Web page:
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Can 'World's Greatest Deliberative Body' fix broken Washington?

Senate leaders are meeting Sunday to find a way out the government shutdown and the threat of a first-ever US debt default. They're searching for an end to a political crisis that has stalled all other legislative business while driving public opinion of Congress to new lows.

Senate Majority Leader Sen. Harry Reid pauses as Sen. Chuck Schumer speaks during a news conference Saturday. The federal government remains partially shut down and faces a first-ever default between Oct. 17 and the end of the month.

Evan Vucci/AP

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As two political clocks tick in opposite directions in Washington – the one counting the partial government shutdown, now in its 13th day, and the other noting just four days until the Treasury Department says the US could default on its debt – all eyes are on the US Senate.

“The World’s Greatest Deliberative Body,” as it has been called, was in unusual Sunday session, Speaker John Boehner having given up for now and sent House members home for the weekend.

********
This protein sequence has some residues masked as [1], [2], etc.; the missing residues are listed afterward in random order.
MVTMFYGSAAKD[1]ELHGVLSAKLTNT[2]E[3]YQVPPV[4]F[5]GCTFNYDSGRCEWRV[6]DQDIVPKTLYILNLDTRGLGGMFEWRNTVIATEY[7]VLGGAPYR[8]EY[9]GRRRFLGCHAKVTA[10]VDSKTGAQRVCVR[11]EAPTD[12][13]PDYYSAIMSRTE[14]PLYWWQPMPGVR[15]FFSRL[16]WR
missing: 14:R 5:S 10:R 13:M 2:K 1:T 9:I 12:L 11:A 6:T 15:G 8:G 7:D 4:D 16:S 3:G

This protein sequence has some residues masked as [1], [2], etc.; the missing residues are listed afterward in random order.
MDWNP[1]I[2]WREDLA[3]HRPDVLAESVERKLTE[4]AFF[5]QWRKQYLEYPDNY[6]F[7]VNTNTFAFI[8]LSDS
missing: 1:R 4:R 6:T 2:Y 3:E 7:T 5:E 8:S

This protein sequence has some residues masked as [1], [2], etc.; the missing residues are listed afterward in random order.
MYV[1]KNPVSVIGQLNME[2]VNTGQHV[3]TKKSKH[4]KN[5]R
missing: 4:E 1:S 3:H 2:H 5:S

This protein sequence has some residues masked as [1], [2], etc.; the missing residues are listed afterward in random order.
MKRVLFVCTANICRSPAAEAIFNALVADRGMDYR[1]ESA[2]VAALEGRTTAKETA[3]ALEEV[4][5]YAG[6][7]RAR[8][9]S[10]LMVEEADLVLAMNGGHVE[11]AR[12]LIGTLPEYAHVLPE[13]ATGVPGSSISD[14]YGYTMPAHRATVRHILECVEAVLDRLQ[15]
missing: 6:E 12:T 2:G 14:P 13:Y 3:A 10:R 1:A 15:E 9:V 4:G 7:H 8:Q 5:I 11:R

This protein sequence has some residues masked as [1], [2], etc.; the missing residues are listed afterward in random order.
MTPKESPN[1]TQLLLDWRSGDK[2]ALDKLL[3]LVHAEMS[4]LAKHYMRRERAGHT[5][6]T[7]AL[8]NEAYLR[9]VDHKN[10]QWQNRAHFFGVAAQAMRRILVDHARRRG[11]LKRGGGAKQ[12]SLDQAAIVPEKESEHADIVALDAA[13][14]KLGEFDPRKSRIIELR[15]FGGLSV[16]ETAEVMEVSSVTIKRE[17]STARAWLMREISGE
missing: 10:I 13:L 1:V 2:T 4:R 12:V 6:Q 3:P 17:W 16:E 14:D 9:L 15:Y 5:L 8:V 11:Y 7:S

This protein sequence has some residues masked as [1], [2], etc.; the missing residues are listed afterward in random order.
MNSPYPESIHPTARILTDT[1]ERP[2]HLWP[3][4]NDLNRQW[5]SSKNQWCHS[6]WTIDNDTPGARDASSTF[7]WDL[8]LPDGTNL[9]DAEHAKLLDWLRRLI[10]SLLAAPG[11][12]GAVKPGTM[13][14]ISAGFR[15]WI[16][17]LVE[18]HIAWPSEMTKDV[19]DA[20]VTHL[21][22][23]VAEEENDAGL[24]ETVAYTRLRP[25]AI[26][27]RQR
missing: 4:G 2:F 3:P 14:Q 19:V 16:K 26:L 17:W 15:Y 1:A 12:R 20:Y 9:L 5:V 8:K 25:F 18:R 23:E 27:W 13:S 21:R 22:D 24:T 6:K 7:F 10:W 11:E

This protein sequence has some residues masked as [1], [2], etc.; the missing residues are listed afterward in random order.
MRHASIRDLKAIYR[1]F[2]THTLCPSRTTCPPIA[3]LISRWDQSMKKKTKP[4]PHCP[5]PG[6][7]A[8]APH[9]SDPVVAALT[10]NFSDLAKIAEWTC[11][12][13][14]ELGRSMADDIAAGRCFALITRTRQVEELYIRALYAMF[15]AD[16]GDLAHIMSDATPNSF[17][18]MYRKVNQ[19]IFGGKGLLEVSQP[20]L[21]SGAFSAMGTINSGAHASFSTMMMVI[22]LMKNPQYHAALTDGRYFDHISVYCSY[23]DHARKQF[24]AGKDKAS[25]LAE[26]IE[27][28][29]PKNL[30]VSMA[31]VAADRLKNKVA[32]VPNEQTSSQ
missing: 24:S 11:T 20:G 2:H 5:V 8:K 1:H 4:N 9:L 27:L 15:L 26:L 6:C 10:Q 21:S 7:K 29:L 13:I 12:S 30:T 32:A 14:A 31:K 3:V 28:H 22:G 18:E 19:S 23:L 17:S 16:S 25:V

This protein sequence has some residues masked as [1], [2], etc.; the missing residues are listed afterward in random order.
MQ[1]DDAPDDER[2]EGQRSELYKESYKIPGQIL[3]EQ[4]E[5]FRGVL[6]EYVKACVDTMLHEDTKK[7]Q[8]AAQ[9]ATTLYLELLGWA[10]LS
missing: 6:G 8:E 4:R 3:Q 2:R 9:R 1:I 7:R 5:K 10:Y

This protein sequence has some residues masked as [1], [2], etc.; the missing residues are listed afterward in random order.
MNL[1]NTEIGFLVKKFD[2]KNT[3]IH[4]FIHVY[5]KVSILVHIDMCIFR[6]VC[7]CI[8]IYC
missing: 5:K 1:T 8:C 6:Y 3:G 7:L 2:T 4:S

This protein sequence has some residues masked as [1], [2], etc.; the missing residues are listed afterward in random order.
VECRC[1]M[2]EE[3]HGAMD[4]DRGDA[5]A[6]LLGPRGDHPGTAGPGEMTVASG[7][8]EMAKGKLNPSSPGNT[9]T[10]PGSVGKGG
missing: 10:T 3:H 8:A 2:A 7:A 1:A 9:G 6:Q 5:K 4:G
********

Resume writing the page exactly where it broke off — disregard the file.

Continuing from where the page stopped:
Senate Majority Leader Harry Reid and Minority Leader Mitch McConnell – who together have more than a half century in the Senate – are searching for a deal to end the political crisis that seems to have stalled all other legislative business while driving public opinion of Congress to new lows.

Let’s review the bidding.

In the Senate on Saturday, Democrats couldn’t generate the 60 votes necessary to bring Majority Leader Harry Reid’s proposal to the floor. That would have extended the debt ceiling through 2014. It failed on a party line vote.

For a while, it looked like a bipartisan proposal by Sen. Susan Collins, the moderate Republican from Maine, might be going somewhere. That included a six-month stopgap funding bill through March and a debt ceiling increase through January.


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